WildHacks Unites More than 450 Students from Across United States
Northwestern’s largest intercollegiate hackathon took place Nov. 21-22
Northwestern’s hackers were out in full force this weekend, and not even a snowstorm could stop them.
Despite the foot of snow that covered Chicago, more than 450 college students from all over the United States and Canada visited campus for the 24-hour WildHacks hackathon. Open to students from all colleges and universities, the event challenged teams to create web, desktop, and mobile computer projects.
Organized by HackNorthwestern, Major League Hacking, and EPIC, an entrepreneurial student group sponsored by the Farley Center for Entrepreneurship and Innovation, the second annual WildHacks took place Nov. 21-22 and was completely free of charge. Major sponsors included Trustwave, Braintree, IBM, Microsoft, and PayPal, which also provided mentors to help the students turn their hacking plans into reality.
“WildHacks is a great example of what can result from student passion and effort,” said Michael Marasco, director of the Farley Center. “Our EPIC team did a phenomenal job bringing together hundreds of students from across the United States to develop very compelling software in just 24 hours.”
Northwestern’s largest intercollegiate hackathon to date, the event was so packed that the Norris University Center ran out of space. Overflowing students trekked through the snow to Ryan Auditorium in the Technological Institute for the opening ceremony.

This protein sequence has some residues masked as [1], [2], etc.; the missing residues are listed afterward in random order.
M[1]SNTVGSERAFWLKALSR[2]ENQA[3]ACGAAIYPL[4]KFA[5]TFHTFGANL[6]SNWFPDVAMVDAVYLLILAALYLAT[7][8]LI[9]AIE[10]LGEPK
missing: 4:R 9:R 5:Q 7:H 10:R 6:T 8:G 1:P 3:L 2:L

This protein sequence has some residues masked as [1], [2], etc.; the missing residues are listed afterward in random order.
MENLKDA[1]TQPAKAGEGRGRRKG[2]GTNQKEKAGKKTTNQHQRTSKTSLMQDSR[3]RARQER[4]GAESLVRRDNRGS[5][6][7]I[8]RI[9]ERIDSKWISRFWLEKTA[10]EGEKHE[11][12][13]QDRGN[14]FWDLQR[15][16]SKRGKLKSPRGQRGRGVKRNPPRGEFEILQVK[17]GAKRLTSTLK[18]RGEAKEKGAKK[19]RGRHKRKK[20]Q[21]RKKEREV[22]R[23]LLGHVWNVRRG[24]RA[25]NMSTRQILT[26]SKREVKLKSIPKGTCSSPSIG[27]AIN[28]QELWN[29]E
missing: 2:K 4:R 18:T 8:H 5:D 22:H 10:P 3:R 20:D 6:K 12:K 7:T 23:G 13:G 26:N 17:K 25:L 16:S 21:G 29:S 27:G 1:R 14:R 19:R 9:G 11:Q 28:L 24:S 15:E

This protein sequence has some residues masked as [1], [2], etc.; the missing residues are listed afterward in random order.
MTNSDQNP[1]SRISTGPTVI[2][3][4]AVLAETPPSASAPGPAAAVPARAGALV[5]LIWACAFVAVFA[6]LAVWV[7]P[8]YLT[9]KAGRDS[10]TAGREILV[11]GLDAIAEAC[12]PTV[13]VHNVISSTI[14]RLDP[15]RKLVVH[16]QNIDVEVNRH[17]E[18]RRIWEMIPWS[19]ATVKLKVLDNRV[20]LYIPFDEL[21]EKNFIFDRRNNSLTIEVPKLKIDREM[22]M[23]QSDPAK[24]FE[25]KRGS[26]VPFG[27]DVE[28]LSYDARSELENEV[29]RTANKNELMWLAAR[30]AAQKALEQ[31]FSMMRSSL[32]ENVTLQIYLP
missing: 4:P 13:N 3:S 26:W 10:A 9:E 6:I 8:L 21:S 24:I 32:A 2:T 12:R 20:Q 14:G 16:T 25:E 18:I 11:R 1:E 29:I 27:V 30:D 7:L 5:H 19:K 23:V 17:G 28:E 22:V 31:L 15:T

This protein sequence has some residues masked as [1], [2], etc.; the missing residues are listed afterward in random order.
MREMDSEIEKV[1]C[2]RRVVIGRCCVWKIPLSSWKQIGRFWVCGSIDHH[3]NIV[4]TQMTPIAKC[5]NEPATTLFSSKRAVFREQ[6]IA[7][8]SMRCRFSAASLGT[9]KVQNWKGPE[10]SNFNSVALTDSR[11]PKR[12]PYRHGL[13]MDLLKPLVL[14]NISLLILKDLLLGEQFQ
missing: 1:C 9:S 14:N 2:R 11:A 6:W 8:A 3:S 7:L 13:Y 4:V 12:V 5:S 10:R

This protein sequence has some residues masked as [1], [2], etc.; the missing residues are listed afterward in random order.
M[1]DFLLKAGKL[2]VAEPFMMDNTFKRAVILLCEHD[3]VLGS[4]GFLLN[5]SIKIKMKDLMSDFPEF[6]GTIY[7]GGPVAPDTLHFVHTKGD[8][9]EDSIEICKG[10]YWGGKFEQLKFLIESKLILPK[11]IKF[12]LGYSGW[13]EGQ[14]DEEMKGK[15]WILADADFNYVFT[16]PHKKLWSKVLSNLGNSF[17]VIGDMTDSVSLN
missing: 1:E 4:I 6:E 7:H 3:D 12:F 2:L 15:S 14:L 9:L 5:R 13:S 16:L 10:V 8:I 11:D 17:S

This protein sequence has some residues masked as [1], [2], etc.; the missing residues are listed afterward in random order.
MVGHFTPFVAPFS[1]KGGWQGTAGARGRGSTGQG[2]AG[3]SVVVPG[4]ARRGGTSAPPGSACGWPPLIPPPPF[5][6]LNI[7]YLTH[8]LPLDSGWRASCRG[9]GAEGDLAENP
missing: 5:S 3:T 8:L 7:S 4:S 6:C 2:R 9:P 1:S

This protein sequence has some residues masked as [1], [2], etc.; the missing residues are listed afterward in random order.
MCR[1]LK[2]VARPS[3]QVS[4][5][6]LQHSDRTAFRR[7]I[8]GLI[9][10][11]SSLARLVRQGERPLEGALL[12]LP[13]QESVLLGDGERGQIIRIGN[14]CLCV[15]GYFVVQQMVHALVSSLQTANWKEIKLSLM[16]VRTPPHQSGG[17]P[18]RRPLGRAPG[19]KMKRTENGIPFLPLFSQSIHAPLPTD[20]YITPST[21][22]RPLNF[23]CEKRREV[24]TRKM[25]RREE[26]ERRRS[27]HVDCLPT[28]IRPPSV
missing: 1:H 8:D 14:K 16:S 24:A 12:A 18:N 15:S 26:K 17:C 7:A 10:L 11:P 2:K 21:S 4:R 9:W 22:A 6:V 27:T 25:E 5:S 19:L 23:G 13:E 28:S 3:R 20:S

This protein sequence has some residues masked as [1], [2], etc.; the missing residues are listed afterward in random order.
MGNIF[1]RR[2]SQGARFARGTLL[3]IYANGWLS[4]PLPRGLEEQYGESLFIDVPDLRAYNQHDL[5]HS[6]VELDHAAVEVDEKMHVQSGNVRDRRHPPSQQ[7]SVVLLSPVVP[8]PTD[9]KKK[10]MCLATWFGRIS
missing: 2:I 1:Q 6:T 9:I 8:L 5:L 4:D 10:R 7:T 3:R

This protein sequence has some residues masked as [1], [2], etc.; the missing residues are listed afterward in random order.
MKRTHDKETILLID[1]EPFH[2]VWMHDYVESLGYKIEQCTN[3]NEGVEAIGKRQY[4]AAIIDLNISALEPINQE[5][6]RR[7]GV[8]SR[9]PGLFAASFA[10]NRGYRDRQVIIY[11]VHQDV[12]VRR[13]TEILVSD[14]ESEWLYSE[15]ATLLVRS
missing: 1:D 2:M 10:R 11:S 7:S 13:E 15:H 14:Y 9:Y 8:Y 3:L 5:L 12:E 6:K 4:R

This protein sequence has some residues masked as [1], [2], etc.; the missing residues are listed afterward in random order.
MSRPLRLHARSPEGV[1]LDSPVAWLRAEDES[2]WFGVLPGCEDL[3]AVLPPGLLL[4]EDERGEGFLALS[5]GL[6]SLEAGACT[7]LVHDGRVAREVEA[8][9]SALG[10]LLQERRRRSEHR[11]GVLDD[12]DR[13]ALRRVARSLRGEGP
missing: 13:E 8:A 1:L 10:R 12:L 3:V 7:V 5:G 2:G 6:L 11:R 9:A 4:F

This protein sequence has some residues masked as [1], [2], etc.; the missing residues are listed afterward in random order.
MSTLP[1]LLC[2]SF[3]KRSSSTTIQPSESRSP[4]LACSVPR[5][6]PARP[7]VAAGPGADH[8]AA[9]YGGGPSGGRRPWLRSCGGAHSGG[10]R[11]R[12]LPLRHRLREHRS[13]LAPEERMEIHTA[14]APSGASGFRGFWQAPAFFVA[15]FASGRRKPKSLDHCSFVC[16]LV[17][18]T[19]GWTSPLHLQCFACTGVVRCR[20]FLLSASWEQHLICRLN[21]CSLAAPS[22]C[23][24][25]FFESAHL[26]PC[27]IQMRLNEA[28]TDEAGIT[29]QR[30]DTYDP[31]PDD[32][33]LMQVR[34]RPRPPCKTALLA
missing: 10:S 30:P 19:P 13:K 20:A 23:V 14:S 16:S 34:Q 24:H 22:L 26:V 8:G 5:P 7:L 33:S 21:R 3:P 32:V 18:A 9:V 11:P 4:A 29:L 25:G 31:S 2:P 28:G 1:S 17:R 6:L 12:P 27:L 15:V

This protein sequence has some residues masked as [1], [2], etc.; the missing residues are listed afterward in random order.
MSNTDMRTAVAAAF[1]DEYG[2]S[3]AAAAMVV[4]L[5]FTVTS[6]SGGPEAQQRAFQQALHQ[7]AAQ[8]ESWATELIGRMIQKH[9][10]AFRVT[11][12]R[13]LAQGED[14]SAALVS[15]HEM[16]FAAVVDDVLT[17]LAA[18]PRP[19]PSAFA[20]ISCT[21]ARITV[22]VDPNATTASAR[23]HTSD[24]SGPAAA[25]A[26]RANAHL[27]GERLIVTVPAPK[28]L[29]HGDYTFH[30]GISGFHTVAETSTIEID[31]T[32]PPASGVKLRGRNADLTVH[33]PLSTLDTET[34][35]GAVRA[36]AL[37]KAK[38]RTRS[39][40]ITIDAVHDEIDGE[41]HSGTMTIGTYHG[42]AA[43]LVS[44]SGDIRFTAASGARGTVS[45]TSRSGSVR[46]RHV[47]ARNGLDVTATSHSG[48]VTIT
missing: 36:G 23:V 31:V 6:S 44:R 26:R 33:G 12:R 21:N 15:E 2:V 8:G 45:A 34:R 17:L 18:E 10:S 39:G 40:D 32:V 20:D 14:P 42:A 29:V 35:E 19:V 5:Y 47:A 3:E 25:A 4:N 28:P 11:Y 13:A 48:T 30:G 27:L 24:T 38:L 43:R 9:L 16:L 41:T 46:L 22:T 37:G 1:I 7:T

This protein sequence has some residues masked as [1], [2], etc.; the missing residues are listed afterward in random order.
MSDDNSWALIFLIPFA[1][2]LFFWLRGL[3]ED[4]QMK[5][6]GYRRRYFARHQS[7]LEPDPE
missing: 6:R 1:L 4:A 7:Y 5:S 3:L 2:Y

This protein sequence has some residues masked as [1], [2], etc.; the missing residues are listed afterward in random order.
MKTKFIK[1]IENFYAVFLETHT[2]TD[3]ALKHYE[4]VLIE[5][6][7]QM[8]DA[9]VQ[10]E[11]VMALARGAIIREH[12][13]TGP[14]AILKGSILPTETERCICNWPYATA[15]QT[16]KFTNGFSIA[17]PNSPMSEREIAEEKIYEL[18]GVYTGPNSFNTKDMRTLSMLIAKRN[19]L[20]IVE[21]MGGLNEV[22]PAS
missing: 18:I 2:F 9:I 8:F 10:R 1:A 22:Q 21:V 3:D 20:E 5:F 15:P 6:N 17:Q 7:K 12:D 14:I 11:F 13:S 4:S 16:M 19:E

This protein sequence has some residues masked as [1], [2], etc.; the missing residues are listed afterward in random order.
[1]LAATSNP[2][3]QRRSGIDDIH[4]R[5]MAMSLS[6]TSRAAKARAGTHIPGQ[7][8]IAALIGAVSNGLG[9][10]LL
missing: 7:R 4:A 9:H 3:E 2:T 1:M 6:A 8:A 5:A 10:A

At the end of the event, teams submitted projects, which judges scored based on four criteria: originality, technicality, design, and usefulness. A team from the University of Illinois won first place and $2,000 with scavAR, a multi-player, augmented reality scavenger hunt. A team from the University of Waterloo in Canada took second place and $1,500 with PolarFeed, an easy-to-use interface to help users view, share, and print photos. Another team from the University of Illinois placed third and received $1,000 for Muse, an app that generates music with original rhythms and melodies.
“We had a lot of students who had never participated in hackathons before, and they came up with great projects that they should be proud of,” said Diane Liu, computer science major and WildHacks director. “WildHacks is an amazing environment to learn new things because people of all skills levels come together with their friends and like-minded people and have access to these great industry mentors. It’s a really special event.”